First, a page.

John Cassavetes’ Shadows: A Snapshot of the Mixed-Race Experience

In 1957, the actor John Cassavetes decided to make Shadows, a film developed through a series of acting workshops: “We did everything wrong, technically…. The only thing we did right was to get a group of people together who were young, full of life, and wanted to do something of meaning.” In response to its poor reception, he reshot and rewrote many of the scenes, released a new edit in 1959 and withdrew the original print. Shot for $40,000 on 16mm in Cassavetes’ apartment and guerilla-style on the streets of Manhattan, with a mainly nonprofessional cast and crew and borrowed equipment, Shadows broke new ground as one of the first movies produced outside the Hollywood studio system to achieve widespread success. New York Times critic Bosley Crowther noted that while ‘unfinished’ the 1959 film is ‘fitfully dynamic, endowed with a raw but vibrant strength, conveying an illusion of being a record of real people, and… incontestably sincere’. It won the Critics Award at the Venice Film Festival in 1960 and with that inspired a new generation to believe, to quote Martin Scorsese: “If he could do it, so could we!” 

Shadows traces the lives of three siblings: Hugh (Hugh Hurd), a serious black jazz musician who economically supports the family; Ben (Ben Carruthers), a mixed-race disaffected musician; and Lelia (Lelia Goldoni), a confident, playful, mixed-race artist. It explores the intersectional complexities of the ideologies imposed on each, most potently through Lelia’s doubly negated experience. The movie begins in media res: the opening credits scroll over a raucous party in a cramped apartment, as the revellers initiate an impromptu jam. From the start, the film challenges segregated racial imagery, showing the creativity of its privately integrated youth. But this is a moment of innocence which ultimately proves unsustainable. Like much of Cassavetes’ work, Shadows casts a social mirror on marginalised figures to examine themes of identity, family and love. He argued that the film’s focus is its ‘human problems’, i.e. establishing a sense of selfhood, finding a purpose in life, navigating relationships.  But despite this universalist, humanist ethic, race and racism are key factors for the three designated black protagonists living in a racially divided New York.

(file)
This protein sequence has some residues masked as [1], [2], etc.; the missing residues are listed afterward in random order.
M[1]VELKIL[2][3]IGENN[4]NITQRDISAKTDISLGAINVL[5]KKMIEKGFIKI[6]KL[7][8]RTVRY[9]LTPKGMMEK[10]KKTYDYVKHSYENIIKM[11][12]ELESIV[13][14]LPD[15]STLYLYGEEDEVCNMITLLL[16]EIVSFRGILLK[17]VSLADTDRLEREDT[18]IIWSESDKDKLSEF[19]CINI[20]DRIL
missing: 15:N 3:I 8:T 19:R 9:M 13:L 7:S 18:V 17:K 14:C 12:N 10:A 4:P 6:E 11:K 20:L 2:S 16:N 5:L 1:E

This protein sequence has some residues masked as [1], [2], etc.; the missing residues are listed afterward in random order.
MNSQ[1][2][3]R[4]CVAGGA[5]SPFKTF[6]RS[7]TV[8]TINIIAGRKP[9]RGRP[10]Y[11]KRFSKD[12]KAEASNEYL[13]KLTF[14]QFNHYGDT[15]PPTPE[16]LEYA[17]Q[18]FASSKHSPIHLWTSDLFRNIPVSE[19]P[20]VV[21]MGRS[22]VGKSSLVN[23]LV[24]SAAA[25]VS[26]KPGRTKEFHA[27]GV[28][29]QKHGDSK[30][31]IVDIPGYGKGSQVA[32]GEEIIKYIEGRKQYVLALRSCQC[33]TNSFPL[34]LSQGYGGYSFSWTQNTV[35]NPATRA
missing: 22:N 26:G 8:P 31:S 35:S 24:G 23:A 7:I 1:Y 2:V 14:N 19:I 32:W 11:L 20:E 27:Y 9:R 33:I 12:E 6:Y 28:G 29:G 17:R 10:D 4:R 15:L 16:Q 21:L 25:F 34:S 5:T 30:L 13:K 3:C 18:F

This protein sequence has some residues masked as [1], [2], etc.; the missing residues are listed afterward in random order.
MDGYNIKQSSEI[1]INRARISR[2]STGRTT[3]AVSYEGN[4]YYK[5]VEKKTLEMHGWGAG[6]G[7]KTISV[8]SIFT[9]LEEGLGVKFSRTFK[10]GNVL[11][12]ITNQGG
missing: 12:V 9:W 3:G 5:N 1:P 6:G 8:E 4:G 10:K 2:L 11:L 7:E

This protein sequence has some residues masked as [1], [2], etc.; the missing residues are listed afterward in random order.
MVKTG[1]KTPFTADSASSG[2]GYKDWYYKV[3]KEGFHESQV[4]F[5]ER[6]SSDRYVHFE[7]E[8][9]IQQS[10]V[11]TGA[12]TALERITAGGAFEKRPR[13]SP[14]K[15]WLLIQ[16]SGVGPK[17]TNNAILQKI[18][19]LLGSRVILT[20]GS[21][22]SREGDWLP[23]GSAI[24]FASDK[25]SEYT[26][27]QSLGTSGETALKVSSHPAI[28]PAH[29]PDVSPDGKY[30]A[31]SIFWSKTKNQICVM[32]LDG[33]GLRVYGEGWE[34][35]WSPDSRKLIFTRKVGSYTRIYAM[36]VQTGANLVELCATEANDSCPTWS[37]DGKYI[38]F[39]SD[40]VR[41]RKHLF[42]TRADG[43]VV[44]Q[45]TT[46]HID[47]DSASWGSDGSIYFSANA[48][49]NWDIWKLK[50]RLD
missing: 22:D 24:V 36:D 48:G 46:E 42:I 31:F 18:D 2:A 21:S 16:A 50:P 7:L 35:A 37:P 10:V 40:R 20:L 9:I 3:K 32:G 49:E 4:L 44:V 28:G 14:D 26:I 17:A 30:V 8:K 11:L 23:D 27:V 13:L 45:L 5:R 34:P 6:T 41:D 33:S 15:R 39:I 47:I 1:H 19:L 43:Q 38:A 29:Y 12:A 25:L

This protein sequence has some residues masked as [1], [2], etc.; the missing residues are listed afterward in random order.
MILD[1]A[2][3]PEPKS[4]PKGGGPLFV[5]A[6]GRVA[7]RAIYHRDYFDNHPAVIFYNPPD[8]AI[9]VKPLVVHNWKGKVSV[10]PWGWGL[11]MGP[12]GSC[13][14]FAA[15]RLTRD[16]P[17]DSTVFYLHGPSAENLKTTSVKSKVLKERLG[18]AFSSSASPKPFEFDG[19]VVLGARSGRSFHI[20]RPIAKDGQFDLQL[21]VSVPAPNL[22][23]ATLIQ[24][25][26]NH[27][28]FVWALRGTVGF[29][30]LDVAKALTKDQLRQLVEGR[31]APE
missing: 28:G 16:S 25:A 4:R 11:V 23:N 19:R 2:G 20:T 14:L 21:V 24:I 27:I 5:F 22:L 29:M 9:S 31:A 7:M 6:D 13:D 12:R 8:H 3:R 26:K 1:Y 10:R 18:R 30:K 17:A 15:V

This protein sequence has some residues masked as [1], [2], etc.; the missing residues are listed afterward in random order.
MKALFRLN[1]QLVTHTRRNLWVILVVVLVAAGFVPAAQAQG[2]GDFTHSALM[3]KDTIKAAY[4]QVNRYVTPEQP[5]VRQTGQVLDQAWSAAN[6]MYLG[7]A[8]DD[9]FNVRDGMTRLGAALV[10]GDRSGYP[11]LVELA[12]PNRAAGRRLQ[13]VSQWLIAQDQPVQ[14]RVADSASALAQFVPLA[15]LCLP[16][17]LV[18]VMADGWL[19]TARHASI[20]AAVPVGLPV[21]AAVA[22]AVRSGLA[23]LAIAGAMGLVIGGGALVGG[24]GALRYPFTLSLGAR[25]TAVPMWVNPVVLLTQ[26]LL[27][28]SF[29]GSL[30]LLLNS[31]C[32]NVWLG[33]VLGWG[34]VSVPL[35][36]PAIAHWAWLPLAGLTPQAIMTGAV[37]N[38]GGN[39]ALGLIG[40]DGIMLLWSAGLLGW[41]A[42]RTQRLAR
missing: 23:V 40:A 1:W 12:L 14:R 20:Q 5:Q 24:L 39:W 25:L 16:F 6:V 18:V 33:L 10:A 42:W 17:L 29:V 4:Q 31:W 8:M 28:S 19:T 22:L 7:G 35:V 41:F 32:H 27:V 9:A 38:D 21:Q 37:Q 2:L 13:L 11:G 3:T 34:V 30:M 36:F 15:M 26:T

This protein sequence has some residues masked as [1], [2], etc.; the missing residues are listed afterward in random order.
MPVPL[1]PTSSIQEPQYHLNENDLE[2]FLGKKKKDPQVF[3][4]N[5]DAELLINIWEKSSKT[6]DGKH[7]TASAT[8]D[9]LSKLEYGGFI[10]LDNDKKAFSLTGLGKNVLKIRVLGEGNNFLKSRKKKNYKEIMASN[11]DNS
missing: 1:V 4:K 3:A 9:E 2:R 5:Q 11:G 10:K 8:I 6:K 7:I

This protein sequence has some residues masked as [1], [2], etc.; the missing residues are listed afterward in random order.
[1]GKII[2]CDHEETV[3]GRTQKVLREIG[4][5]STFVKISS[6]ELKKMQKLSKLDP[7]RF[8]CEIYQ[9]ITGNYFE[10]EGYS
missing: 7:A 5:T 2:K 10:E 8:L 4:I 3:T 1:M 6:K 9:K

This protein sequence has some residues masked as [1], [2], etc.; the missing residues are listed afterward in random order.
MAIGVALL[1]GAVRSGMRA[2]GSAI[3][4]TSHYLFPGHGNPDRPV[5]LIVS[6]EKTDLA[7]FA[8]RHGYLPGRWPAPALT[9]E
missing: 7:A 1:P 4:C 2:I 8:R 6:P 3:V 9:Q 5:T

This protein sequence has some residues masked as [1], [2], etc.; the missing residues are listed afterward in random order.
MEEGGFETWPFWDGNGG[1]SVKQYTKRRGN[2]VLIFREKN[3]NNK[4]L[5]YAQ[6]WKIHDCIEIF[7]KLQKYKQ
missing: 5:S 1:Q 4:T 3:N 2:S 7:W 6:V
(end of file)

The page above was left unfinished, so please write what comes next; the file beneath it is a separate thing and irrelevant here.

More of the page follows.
Ray Carney observes that Shadows ‘focuses on the minority position in both the sociological and the imaginative sense of the term’ (1994: 33).  Yet it stereotypes mixed-race identity through its characterisation of the white-skinned siblings Benny and Lelia as ‘tragic mulattoes’; they are unstable, unwittingly ‘pass’ for white, are punished for their hubris and remain utterly dependent on their brother Hugh.  Carney notes that the film is an explorative comparison of the ‘‘masks’ we wear in public with the ‘faces’ we hide beneath them’ (1994: 36).  While the siblings perform other racial identities outside their home, with Hugh they reveal the true face of their confusion; it is Hugh who convinces Lelia to forget her sexual relationship with a white man and accept her blackness via a more conservative black suitor. Viewed through the lens of the ‘tragic mulatto’, she is defined by her sexuality, and her transgression is resolved through romantic reintegration into the black community.